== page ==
New Orleans native Dr. Michael Lange was born and raised in Louisiana. An avid sportsman, he participated in many traditional sports like football, basketball, and track and field. He was racing competitive motocross during his senior year in high school when he broke his leg and his neck in five places. His ambition for a career in motocross ended there.
Dr. Michael Lange received his first degree from the University of Southern Mississippi in psychology. He then went to Pennsylvania College of Optometry and became a board-certified optometric physician. He received his second degree during his second year at optometry school in physiological optics. Right out of school he began working for a Dr. Charles Glaser at his optometry practice back in Louisiana.
Less than a year later, Dr. Michael Lange opened his own practice in Ocala, Florida, in 1993. With the unexpected help of radio star Country Jim Kirk, Dr. Michael Lange began hosting a daily radio talk show, ‘Sound Off with Dr. Lange’. It has since grown into a syndicated radio show called ‘Ask the Doctor’.
As the radio show and Dr. Michael Lange’s practice grew in popularity, he opened 12 more locations all around Florida, and then the Lange Eye Institute in The Villages. Around 2016, a big corporation offered to buy all of his practice’s locations. Not ready to retire, he kept the Lange Eye Institute. In addition, Dr. Michael Lange is also a certified nutrition specialist and owns a company called Fortifeye Vitamins where he develops vitamins to help slow down and stabilize diseases in the eye.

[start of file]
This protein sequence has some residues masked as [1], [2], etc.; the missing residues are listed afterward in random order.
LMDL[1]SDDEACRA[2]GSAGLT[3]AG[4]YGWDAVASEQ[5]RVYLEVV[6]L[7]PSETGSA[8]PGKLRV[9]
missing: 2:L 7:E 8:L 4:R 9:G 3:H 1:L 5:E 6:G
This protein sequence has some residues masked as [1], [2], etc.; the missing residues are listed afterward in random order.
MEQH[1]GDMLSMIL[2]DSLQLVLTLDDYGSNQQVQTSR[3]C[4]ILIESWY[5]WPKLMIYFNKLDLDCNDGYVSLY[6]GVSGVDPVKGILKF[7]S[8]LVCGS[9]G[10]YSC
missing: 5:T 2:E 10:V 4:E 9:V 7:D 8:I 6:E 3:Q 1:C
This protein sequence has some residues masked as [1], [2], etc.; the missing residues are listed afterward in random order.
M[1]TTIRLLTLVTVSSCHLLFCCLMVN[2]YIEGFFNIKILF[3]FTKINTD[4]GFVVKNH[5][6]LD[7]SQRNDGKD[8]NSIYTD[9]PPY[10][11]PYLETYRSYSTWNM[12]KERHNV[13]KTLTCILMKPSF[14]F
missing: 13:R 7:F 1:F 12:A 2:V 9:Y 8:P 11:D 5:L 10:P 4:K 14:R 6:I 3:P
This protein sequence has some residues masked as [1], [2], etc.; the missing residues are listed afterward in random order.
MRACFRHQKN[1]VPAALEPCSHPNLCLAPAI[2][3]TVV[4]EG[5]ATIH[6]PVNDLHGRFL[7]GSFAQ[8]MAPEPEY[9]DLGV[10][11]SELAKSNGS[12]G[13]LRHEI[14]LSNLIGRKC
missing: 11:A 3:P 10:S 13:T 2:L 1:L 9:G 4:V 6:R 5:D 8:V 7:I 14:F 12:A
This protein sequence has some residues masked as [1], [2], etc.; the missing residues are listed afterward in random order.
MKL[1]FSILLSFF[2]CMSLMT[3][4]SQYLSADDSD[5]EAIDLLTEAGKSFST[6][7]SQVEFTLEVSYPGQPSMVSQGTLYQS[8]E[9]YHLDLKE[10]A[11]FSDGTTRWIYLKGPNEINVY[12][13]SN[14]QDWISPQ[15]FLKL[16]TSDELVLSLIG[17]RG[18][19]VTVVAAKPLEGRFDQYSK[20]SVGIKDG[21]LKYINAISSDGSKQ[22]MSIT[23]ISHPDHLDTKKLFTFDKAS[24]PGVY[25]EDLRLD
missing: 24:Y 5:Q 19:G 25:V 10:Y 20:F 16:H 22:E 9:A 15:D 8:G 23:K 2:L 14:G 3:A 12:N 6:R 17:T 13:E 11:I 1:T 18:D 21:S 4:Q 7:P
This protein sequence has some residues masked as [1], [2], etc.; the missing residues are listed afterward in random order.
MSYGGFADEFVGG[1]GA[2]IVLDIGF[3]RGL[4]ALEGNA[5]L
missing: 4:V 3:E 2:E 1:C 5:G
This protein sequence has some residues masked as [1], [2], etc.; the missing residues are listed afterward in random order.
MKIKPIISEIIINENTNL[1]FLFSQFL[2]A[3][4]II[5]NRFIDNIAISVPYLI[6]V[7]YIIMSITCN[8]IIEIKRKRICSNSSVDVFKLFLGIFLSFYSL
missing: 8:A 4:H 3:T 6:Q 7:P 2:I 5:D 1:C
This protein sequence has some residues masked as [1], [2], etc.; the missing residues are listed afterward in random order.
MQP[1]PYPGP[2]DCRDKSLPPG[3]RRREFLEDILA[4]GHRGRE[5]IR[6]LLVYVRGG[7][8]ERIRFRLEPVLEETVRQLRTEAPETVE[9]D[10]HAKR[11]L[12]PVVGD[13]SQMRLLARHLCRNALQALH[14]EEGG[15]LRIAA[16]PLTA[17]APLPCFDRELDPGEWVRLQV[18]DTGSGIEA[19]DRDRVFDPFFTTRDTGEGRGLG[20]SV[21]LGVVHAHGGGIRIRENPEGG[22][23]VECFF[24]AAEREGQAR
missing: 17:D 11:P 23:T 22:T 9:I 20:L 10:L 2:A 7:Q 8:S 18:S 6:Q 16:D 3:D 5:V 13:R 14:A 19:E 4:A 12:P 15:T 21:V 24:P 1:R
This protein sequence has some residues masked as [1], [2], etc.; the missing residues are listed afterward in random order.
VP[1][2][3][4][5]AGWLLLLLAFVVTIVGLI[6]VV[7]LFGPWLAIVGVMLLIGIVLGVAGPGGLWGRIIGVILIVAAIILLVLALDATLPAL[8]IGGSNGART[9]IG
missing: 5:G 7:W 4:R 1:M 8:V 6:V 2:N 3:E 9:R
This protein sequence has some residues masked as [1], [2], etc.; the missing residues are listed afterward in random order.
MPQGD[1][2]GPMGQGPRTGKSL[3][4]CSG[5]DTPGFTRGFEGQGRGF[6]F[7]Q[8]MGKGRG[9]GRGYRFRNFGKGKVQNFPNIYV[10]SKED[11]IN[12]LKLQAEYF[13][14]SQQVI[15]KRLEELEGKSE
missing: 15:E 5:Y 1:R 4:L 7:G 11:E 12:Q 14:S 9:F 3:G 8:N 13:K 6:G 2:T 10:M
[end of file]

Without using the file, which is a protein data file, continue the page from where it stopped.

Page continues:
When he’s not at work or doing research for his vitamins, Dr. Michael Lange divides his free time between racing his two NASA and SCCA sanctioned Dodge Vipers all over the U.S. and traveling nationally and internationally for his daughter’s volleyball tournaments. This father of four, a son, a daughter, and two stepdaughters, lives a very full life.
How did you get started in optometry? What inspired you?
My dad’s best friend was an ophthalmologist. He was over at the house all the time, we used to go fishing together. I volunteered with him at his office and I really ended up liking the eye after talking with him more; the eye is pretty clean and you don’t have to go in for emergencies where the bones are sticking out of the body.
What really intrigued me is how the eye is the window into the body, so we can detect many general health problems from an eye exam. An eye doctor can oftentimes detect ischemic strokes, heart attacks, systemic diseases, high blood pressure, and diabetes. That really intrigued me.
My dad also inspired me with his work ethic. He used to get up early in the morning and he didn’t get home until late at night, but he still found time to take us camping, fishing and stuff like that. So we had a good relationship.